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The new reality of refinancing a mortgage

The new reality of refinancing a mortgage

It takes longer, better credit and more documents than it used to

March 8th, 2013 by Mark Huffman of ConsumerAffairs in News

Most people realize that getting a mortgage to buy a home is a lot harder than it used to be but they don't expect to jump through as many hoops when they refinance a current mortgage.

After all, assuming they work with the lender that is already servicing their present mortgage, it's reasonable to assume that refinancing a mortgage would be a smooth process. If the borrower has been making on-time payments for several years, they shouldn't be considered much of a risk, right?

Unfortunately, it doesn't always work out that way. The lending standards and documentation requirements put in place after the housing meltdown apply to all loans. When you refinance your mortgage, you may look at it as a simple update, obtaining a lower interest rate. The lender looks at it like a brand-new loan, which it is.

Familiar complaint

David, of Galesburg, Ill., contacted us recently with a very familiar complaint. His current interest rate on his 30-year fixed rate mortgage is 5.375%. If he refinanced for 15 years at 3.1%, he'd have the same monthly payment but would pay off the loan in half the time. Since his payment wasn't changing, David thought nothing could be simpler.

"I have great credit and with low interest mortgage rates, David wrote in a ConsumerAffairs post. "Suntrust currently holds it, so I thought it would be faster to refi through them."

David said he was surprised by how slow the process turned out to be.

"I started the re-fi November 2012," he writes. "Every time I turn around they are claiming they need a different document. Some documents have been submitted at least twice, and most recently they want a copy of my Schedule E from my 2011 taxes. They claimed they could not read the one faxed months ago."

David is convinced the bank is delaying on purpose, but it probably isn't. It simply needs a lot more documentation than it did in the past.

Underwriter demands

For one thing, the investors who are underwriting the mortgage are demanding it. They got burned on mortgage-backed securities four years ago and are taking no chances. It's possible the lender hasn't completely adjusted to the new circumstances and isn't managing the document flow as efficiently as it should.

Carlton, of Philadelphia, Pa., wrote to say the refinancing process with Wells Fargo was "stressful" and "frustrating." But Carlton says he was trying to refinance two properties at once, something that might have been fairly simple in the old days but definitely is not now.

"So I began the application process and provided all of the required information and documentation needed for the application including credit information, employment verification, 4605T IRS information and returns for the last two years, letters of explanation (LOX) for credit inquiries and income verification statements," Carlton wrote. "This occurred for about a month. I was informed that I would have to have to pay for two non refundable appraisals done on both of my properties in order to get the loan approved. The cost of two appraisals was over $1,100. I asked were there any other concerns regarding my financial status before moving forward with the appraisals and I was told 'no' by the loan officer. The appraisals were done on January 31, 2013. The loan officer stated that the appraisals were in good shape and that we could proceed to the underwriter to have the loan cleared to close. This was on February 7, 2013."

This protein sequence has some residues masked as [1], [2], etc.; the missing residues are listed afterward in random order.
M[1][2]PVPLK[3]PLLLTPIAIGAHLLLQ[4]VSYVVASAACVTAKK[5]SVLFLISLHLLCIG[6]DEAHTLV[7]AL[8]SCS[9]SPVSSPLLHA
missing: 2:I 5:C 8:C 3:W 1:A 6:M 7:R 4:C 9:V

Things changed

Carlton said three weeks went by without approval. Every time he called the loan officer he said he was told it was in the hands of the underwriter. Finally, he was told that refinancing both properties would make his debt-to-income ratio too high; one of the properties would have to be kicked out.

Though Carlton doesn't think it's fair, the lenders will argue that the tougher standards are what was needed to stem the surge of defaults and foreclosures. And, they will tell you it's working.

In February the Mortgage Bankers Association (MBA) reported the delinquency rate for mortgage loans on one-to-four-unit residential properties fell to a seasonally adjusted rate of 7.09% of all loans outstanding at the end of the fourth quarter of 2012, the lowest level since 2008, the start of the housing collapse. The serious delinquency rate, the percentage of loans 90 days or more past due or in the process of foreclosure, was 6.78%, a decrease of 25 basis points from last quarter, and a decrease of 95 basis points from the fourth quarter of 2011.

"We are seeing large improvements in mortgage performance nationally and in almost every state," said Jay Brinkmann, MBA's Chief Economist and Senior Vice President of Research. "With fewer new delinquencies, the foreclosure start rate and foreclosure inventory rates continue to fall and are at their lowest levels since 2007 and 2008 respectively."

While consumers may be unhappy, the lenders are seeing their numbers move in the right direction. It all means that consumers must prepare themselves for this new reality if and when they decide to refinance their mortgage.